As we drove away Jasper behind me whispered something to no-one in particular in a very quiet voice in a tone you use when in awe of something.

"So cool."

Couldn't have put it any better myself. We were off to quite the start.




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@mopsy love the leopard pic looking back towards the tree (number 6 of your above leopard pics) 

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My condolences, sorry to hear about your loss. A bittersweet safari for sure. From how you describe him your father surely would have been happy about you doing this trip with your boys. Must have been wonderful to see their excitement. The first trip to Africa is always the best. Great Leopard sighting at the start!

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Thank you @Towlersonsafari @michael-ibkfor your kind words, much appreciated.


And thanks to anyone else following along.

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Morning drive cont.


After leaving the leopard we are off to find a nice place for morning tea. The boys are taking photos of everything that moves, and some that don't too.










Kennedy takes us to a nice place on the Zambezi where we get out of the vehicle and stretch the legs whilst enjoying biscuits with coffee and hot chocolate. There is a pod of hippo and friends to keep us company. 












After our thirst and hunger is satisfied we resume our search.

"What else would you like to see boys?" Kennedy asks. 

"Ëverything!" is the reply. It seems they are enjoying themselves. I deep down knew they would, but it still comes as a bit of a relief to hear it.

In the last hour or so before heading back to camp we see the following.
















Well satisfied with how well the morning went we leave the park and head back to camp. After turning right into the Flatdogs driveway there is one more sighting left for us to complete proceedings.








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@mopsyThank you for sharing, and I'm very sorry to read about your dad. It sounds like this trip was a cathartic experience in more ways than one. That you got to take this trip in his memory and also experience the first time wonder of your boys is quite the trip, and what luck they had to be greeted with a leopard so early on!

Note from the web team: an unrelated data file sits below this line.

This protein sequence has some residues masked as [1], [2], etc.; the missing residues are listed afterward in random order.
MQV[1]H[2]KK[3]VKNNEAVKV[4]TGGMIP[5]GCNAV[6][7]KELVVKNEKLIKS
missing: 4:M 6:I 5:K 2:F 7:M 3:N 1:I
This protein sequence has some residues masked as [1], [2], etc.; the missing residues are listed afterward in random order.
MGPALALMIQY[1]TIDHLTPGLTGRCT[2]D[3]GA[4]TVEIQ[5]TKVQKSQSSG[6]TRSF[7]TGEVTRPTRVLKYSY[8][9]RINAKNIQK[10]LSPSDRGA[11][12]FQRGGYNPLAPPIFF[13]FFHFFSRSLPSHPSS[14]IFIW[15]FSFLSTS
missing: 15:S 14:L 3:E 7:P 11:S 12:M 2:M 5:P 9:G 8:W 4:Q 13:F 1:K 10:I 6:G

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Thank you @Toxicfor your kind words - very well put! And you're right, leopard first up was a great way to start.


Croc's Nest


After breakfast at the camp restaurant we are driven back to the Nest. As we arrived after dark the previous night and left before first light this morning it's our first real chance to properly check it out. It's not what I would normally book on safari - I would have been more than comfortable in the standard/luxury tents in camp. But as previously mentioned it was booked more as an insurance policy in case the boys weren't enjoying safari life.


Photo taken from across the river on a driveIMG_4807.JPG.bf62b5765e90f33882c62076a92d5995.JPG


From closer up and a view over the Luangwa River. (There is a firepit where the chairs are on the other side of the pool.





A couple of months before arrival Jess e-mailed to ask if Jasper would like his own bedroom or if he wanted to share with the other boys. This puzzled me, as at the time of booking it was a 2 bedroom house. In response to my confused reply Jess told me that in the off season they had added a 3rd bedroom. Having not been there previously I tried to envision where this would be, and the best I could come up with was maybe it had been done somewhere near the main entrance.

I didn't think of this possibility.



A really great idea, making it an even better option for families and friends alike. I took some photos inside all the rooms but they didn't come out well so I won't bother posting.

So we were very happy with our choice, the pool got a workout (not by me, too cold for my liking) and there were plenty of places to be able to sit down, relax and while away the hours between drives.


Next up is our first afternoon drive.

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Posted (edited)

Afternoon drive day 1.


Had the pleasure of meeting @JimSat afternoon tea before our next drive. Not sure how he picked me out of the crowd - perhaps me being the only one mad enough to have 3 boys in tow had a bit to do with it?? Jim has made an excellent start to his Zambian trip report, check it out if you haven't already!


So we head off for the park entrance and I must admit I had fairly low expectations for this drive. Not all of it, just the post sunset part. I've not had much luck in the past with night drives. Saw nothing of note in Hwange and it was a similar story at a couple of camps in Botswana. But who knows, maybe South Luangwa will be different.